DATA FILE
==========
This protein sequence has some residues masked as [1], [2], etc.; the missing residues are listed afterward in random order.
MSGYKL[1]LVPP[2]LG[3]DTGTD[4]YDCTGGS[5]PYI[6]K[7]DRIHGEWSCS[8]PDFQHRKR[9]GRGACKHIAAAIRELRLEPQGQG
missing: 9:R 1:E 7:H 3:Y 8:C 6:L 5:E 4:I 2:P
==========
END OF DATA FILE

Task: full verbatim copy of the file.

This protein sequence has some residues masked as [1], [2], etc.; the missing residues are listed afterward in random order.
MSGYKL[1]LVPP[2]LG[3]DTGTD[4]YDCTGGS[5]PYI[6]K[7]DRIHGEWSCS[8]PDFQHRKR[9]GRGACKHIAAAIRELRLEPQGQG
missing: 9:R 1:E 7:H 3:Y 8:C 6:L 5:E 4:I 2:P